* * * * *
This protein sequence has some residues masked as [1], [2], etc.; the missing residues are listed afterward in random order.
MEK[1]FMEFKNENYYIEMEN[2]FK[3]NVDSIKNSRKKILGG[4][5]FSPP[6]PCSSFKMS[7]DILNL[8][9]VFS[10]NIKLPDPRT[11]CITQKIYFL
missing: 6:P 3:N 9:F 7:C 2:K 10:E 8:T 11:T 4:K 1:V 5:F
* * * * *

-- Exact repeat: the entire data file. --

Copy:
This protein sequence has some residues masked as [1], [2], etc.; the missing residues are listed afterward in random order.
MEK[1]FMEFKNENYYIEMEN[2]FK[3]NVDSIKNSRKKILGG[4][5]FSPP[6]PCSSFKMS[7]DILNL[8][9]VFS[10]NIKLPDPRT[11]CITQKIYFL
missing: 6:P 3:N 9:F 7:C 2:K 10:E 8:T 11:T 4:K 1:V 5:F